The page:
A wall on the Mall protects against a long shot
Eighty thousand cubic yards of dirt. Thirty steel girders. An eight-foot-high concrete wall.
All to hold back floodwaters that may, or may not, surge across the Mall in the next century or so.
But in the apocalyptic, post-Hurricane Katrina world, no chances can be taken.
So government officials announced Monday morning that work is about to start on a $9âmillion flood-control project that will alter the landscape of the Mall west of the Washington Monument to protect it, and part of Washington, from potential catastrophe.
The project will create a levee that would be erected across 17th Street below Constitution Avenue in the event of a huge flood.
It calls for the construction of large earthen berms, using tons of dirt, and the eight-foot walls on both sides of 17th Street.
It also will require engineers to sink a series of caissons 30 feet deep into the surface of 17th Street, where girders could be placed to support temporary panels to block floodwater.
Work is to begin next month and conclude next summer.
The project aims to protect large sections of downtown Washington from extensive river flooding, and to keep those sections from being declared a flood zone, which could require property owners to buy flood insurance. Such insurance runs about $1,500 a year, officials said.
The project is the result of the Federal Emergency Management Agency's nationwide review of flood zone maps after Hurricane Katrina devastated New Orleans and parts of the Gulf Coast in 2005.
When FEMA reviewed the District's flood zones, it concluded that existing plans to use sandbags and jersey barriers to block floodwaters flowing north on 17th Street from the Potomac River and the Tidal Basin were inadequate.
FEMA foresaw a scenario in which a flood could inundate a huge crescent of downtown Washington from 17th Street and Constitution Avenue east to the Capitol and south toward Fort McNair.
And it proposed placing the area - including Federal Triangle, the east end of the Mall, and several Smithsonian museums - in the 100-year flood zone unless a better flood-prevention system was devised.
"It became necessary for us to finally protect this Mall with [something] other than sandbags," D.C. Del. Eleanor Holmes Norton (D) said at Monday's announcement.
Working together, the District, the Army Corps of Engineers, the National Park Service and other agencies came up with the idea for a robust flood barrier at a "choke point" on 17th Street.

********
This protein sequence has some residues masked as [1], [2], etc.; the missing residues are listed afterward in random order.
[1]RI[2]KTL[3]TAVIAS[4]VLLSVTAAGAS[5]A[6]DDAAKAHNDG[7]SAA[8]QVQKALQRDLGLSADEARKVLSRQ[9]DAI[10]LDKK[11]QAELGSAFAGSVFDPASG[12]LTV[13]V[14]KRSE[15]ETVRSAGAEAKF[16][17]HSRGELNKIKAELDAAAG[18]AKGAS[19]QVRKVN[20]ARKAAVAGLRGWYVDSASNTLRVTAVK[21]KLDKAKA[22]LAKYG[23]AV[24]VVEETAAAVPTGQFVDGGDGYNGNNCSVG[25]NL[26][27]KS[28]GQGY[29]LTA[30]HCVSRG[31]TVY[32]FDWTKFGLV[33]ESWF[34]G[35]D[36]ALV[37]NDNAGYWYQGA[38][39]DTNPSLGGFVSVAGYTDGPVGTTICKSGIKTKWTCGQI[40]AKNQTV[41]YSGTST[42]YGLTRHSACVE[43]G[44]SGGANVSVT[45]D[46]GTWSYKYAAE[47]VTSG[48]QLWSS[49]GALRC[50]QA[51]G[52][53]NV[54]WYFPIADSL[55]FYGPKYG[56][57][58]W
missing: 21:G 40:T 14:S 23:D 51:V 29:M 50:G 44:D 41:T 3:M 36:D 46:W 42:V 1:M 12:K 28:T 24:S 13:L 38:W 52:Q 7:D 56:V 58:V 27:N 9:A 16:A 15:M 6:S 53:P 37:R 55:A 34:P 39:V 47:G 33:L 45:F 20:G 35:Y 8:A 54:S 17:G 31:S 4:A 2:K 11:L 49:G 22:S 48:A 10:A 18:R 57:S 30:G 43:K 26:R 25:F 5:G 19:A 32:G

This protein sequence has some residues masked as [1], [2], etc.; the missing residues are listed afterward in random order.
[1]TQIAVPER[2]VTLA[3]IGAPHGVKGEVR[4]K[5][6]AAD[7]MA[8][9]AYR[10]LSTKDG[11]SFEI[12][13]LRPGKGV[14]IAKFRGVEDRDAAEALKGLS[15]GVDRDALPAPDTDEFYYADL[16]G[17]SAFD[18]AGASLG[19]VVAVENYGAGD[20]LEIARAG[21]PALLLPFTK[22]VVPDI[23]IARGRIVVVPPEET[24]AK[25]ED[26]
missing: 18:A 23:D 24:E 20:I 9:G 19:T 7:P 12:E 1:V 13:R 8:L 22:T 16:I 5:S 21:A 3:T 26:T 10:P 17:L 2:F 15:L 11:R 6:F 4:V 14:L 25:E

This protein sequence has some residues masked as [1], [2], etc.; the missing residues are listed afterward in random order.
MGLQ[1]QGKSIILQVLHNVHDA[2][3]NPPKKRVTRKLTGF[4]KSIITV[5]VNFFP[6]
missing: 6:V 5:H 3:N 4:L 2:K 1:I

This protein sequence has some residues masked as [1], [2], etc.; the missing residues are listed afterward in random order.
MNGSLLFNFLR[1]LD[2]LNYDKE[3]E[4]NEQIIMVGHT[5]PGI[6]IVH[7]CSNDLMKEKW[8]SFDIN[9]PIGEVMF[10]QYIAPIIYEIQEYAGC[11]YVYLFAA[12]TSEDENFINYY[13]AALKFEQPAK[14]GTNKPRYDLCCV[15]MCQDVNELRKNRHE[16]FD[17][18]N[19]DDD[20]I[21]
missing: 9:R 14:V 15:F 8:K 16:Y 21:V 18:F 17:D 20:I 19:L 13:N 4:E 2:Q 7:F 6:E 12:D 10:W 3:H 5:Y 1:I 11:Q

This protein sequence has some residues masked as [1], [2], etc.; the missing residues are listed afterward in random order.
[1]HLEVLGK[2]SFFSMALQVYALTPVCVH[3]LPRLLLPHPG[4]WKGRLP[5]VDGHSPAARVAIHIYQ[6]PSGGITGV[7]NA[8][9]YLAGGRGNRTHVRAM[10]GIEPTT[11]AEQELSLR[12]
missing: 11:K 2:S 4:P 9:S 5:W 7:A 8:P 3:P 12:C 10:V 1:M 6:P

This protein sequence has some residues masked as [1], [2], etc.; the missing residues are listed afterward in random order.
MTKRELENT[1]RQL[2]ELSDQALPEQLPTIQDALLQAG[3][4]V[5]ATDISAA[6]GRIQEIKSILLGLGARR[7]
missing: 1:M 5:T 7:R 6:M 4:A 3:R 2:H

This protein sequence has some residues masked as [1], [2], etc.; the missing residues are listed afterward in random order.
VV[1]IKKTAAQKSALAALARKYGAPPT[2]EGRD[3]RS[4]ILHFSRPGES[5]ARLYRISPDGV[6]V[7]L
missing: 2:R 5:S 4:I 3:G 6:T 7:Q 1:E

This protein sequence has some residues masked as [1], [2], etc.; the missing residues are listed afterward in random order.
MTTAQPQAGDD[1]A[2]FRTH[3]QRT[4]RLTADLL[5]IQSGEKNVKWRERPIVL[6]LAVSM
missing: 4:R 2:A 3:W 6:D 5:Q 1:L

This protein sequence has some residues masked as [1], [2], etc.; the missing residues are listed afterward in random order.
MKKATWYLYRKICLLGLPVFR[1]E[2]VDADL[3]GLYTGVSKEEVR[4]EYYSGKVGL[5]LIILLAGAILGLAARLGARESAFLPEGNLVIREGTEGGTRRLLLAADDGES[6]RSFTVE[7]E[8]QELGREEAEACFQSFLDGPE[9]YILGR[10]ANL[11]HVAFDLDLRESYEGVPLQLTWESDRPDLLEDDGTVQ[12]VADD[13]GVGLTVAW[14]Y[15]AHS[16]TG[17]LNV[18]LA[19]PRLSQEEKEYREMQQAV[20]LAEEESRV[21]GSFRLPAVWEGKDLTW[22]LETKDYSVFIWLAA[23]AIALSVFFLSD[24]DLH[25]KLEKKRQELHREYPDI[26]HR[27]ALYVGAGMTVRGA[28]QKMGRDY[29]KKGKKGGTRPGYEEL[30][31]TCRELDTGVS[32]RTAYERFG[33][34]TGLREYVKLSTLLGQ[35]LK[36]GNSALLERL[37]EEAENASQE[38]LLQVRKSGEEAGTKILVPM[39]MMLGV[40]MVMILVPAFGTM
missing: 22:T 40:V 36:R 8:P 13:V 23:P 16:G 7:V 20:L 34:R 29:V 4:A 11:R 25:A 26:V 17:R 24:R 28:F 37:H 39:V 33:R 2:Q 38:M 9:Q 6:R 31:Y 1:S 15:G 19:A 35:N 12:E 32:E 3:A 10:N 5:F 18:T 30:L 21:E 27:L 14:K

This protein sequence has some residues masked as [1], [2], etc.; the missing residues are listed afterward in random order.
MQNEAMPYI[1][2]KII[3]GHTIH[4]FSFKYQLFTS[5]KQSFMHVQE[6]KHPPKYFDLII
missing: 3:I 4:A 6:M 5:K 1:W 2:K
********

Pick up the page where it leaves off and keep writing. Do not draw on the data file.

It is called a "post and panel" system, officials said. In the event of a flood, girders would be erected temporarily and eight-foot-tall aluminum panels assembled between the girders to block the surging water.
The system will first require the sinking of about 30 caissons into the ground across 17th Street and its shoulders, where the girders will be set up. "You've got 10 on the roadway and about an equal number on each side," said Steve Garbarino, the Corps of Engineers' project manager for flood protection in the Washington area.
The posts and panels will be stored on a special tractor-trailer at a National Park Service facility in the District until needed. The caissons will be covered when not in use, officials said.
"This city does not flood that fast," said Steve Lorenzetti, the National Park Service's deputy superintendent of the National Mall and Memorial Parks. "We'll have 24 to 48 hours of notice."
The post and panel system - about 140 feet long - will be augmented by a permanent eight-foot-high concrete, stone-covered wall on either side of 17th Street, and by the earthen berms on either side to link the walls to high ground.
"They've got to bring a lot of dirt in here," Garbarino said, as he stood after a news briefing on the Washington Monument grounds, just east of 17th Street. "This whole area has got to be built up."
Although the project is deemed necessary, Norton expressed some dismay.
"I regret that, however minor, any structure is on this land," she said. "The notion of breaking this landscape is really heartbreaking to me and should be to all who value what the Mall stands for. But . . . there was nothing else to do."